Appellant appeared specially, objecting that notice by publication, permitted under the applicable statute was
inadequate to afford t
he beneficiaries due process under the Fourteenth Amendment and that therefore jurisdiction was lacking.

Issue. Is notice by publication of a judicial settlement to unknown beneficiaries of a common trust reasonable
notice under the due process requirements of the Fourteenth Amendment?
Is notice by publication to all of the beneficiaries of a common trust whose residences are known reasonable
notice under the due process requirements of the Fourteenth Amendment?

Held. First issue: Yyes. Second issue: Nno.


Whether or not the action is in personam or in rem, the court can determine the interests of all
claimants as long as there is a procedure allowing for notice and an opportunity to be heard.

There has to be notice and opportunity for a hearing appropriate to the nature of the case. The
claimants at issue could potentially be deprived of property here, as the proposed disposition cuts off
their rights to sue for negligent or illegal impairments of their interests. In addition, the court’s decision
appoints someone who, without their knowledge, could use the trust to obtain the fees and expenses
necessary for a sham proceeding.

There need not be personal service because the state has an interest in settling trusts. “Notice has to
be reasonably calculated, under all the circumstances, to apprise interested parties of the pending
action and afford them an opportunity to present their objections.” You do not have to notify all the
beneficiaries when the trust concerns many small interests. Sending notice to most of them will
protect their interests sufficiently.

The New York Banking Law, however, that does not require notice to all persons whose whereabouts
are known, violates the due process clause of the Fourteenth Amendment because contacting
beneficiaries by mail at their last known address is not particularly burdensome.

Dissent. Justice Burton: Omitted from casebook.

Discussion. The majority’s opinion illustrates that notice by publication will not suffice only because it
would be burdensome for the plaintiff to notify all parties involved. If the plaintiff knows of a way to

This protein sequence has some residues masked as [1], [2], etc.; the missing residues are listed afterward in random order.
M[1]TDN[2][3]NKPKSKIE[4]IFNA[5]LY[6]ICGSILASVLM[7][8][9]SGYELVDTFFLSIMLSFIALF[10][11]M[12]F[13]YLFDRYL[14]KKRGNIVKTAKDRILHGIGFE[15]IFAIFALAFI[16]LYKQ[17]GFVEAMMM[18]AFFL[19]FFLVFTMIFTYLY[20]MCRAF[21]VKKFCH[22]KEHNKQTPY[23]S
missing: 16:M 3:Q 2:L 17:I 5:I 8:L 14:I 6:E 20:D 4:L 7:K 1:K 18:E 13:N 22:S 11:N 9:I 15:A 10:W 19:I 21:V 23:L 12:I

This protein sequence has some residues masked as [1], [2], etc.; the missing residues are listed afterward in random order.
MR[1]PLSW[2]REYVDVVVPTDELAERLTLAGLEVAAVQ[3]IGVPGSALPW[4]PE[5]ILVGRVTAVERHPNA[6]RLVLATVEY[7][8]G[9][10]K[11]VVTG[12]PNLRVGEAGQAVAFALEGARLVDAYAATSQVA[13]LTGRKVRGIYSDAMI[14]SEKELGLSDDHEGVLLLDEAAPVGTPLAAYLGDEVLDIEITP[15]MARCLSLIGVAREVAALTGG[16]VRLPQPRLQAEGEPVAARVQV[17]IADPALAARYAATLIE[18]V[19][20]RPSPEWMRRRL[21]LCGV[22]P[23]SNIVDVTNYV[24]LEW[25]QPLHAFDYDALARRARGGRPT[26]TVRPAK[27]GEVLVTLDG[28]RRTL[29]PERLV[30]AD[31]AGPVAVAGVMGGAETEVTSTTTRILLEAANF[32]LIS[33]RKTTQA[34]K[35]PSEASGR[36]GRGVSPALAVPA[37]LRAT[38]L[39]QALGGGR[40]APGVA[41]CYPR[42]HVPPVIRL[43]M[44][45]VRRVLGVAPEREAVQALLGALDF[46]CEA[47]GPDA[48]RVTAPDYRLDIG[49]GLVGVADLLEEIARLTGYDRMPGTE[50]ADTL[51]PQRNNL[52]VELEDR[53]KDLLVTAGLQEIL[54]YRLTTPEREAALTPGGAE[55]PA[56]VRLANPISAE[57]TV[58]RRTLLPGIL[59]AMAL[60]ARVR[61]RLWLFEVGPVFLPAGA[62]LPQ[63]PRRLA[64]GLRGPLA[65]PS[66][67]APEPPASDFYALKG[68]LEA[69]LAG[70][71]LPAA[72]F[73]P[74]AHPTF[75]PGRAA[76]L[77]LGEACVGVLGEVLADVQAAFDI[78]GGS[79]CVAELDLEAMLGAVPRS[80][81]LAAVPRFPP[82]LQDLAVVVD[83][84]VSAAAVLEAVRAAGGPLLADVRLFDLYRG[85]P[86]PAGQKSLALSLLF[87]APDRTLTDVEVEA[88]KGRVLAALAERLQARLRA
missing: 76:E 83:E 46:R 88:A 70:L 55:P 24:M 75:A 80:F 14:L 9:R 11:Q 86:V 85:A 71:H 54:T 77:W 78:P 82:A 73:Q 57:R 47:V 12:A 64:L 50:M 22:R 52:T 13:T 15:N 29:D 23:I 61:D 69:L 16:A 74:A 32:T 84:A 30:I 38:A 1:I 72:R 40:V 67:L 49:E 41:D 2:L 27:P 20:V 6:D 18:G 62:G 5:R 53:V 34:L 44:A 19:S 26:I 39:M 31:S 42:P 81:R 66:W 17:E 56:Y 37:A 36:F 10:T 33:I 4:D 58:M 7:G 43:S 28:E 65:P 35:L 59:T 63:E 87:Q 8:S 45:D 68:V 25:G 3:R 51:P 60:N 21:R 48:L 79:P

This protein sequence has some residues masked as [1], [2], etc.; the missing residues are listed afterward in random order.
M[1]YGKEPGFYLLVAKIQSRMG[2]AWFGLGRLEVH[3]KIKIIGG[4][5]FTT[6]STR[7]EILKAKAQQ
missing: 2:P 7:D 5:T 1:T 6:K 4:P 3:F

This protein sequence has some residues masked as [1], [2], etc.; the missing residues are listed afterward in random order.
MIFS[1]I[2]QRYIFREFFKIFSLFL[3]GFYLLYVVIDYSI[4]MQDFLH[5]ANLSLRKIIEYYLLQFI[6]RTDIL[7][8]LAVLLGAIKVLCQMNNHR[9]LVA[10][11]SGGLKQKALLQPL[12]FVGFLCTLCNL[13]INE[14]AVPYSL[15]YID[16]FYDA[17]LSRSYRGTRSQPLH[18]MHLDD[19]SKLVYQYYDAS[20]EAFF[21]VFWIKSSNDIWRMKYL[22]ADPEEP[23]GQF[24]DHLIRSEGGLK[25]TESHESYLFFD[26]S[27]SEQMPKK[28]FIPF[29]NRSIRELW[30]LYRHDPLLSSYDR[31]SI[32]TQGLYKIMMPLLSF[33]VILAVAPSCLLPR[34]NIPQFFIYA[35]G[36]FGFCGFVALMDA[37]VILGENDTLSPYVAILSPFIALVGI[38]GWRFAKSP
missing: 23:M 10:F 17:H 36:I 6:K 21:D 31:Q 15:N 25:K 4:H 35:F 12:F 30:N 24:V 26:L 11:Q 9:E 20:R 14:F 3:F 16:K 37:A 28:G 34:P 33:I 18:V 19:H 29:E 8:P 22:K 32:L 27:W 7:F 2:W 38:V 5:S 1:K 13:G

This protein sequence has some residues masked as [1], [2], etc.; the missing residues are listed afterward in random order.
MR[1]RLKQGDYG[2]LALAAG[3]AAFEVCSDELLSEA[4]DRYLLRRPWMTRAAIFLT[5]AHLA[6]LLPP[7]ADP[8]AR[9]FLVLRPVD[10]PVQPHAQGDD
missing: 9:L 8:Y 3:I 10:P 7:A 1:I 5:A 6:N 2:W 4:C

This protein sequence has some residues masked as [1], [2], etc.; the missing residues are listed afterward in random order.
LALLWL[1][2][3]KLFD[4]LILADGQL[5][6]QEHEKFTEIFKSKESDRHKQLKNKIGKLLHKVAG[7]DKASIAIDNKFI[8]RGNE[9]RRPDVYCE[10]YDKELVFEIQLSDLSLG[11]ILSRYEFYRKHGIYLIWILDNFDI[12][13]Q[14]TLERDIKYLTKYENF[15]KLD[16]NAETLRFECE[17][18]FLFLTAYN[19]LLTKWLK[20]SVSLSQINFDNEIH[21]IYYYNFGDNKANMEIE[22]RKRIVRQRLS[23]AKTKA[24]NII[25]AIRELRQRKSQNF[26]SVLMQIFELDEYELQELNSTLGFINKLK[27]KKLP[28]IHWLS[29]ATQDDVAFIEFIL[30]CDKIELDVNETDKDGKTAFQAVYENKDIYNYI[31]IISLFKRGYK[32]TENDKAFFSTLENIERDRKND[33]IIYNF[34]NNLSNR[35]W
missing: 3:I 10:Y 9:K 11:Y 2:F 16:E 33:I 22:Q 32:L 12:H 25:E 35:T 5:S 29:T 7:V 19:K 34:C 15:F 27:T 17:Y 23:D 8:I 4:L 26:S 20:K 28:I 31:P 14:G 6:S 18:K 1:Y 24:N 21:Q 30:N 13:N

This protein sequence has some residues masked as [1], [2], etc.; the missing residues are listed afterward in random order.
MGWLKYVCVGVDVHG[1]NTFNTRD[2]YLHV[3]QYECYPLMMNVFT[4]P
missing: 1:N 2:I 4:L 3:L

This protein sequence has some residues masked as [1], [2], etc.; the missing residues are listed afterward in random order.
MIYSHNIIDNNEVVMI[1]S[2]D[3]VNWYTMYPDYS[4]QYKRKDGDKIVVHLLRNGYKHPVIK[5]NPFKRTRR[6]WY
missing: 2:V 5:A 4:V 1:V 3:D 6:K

contact the parties, then the plaintiff must bear that expense. Mailing notice to an address, if known,
will suffice. Notice by publication will suffice only if there is no practical way of knowing the identity or
location of the party.
Shaffer v. Heitner
Brief Fact Summary. Plaintiff stockholder brought a shareholder’s derivative action in Delaware state court
against Defendants, corporations incorporated in Delaware with their principal place of business in Arizona,
and corporate officers of the corporations (Defendants). Plaintiff moved to sequester Defendants’ property,
which was stock in the company, located in Delaware as defined by the Delaware statute. Defendants moved
to quash the summons and to vacate the sequestration order, arguing that both exercising personal jurisdiction
and seizing Defendants’ property violated due process.
Synopsis of Rule of Law. When the only contact the defendant has with the forum state is the location of
property as defined by statute in the forum state, the forum lacks personal jurisdiction over the defendant
unless the minimum contacts test of International Shoe is satisfied.

Facts. Plaintiff, a stockholder for Greyhound Corp., a company incorporated in Delaware with its
principal place of business in Arizona, sued Greyhound Corp., Greyhound Lines, Inc., (a subsidiary of
Greyhound Corp.) and present and former officers of the two companies for violating duties to
Greyhound Corp. by causing it to be liable for damages in an antitrust suit and a fine in a criminal
contempt action in Oregon. Plaintiff filed a motion for sequestration of the officers’ stock. Under a
Delaware statute, Delaware is the situs of all stock in Delaware corporations. The stock was seized.
Defendants were notified by certified mail of the sequestration and notice was published in a
Delaware newspaper. Defendants entered a special appearance so they could move to quash service
of process and vacate the sequestration order. Defendant argued that the order violated due process
and therefore the property could not be attached in Delaware. In addition, Defendants argued that
they did not have the minimum contacts with Delaware required to establish jurisdiction under
International Shoe Co. v. Washington, 326 U.S. 310, 66 S.Ct. 154, 90 L.Ed. 95 (1945). In addition,
Defendants argued that the sequestration procedures were inconsistent with the Sniadach cases (see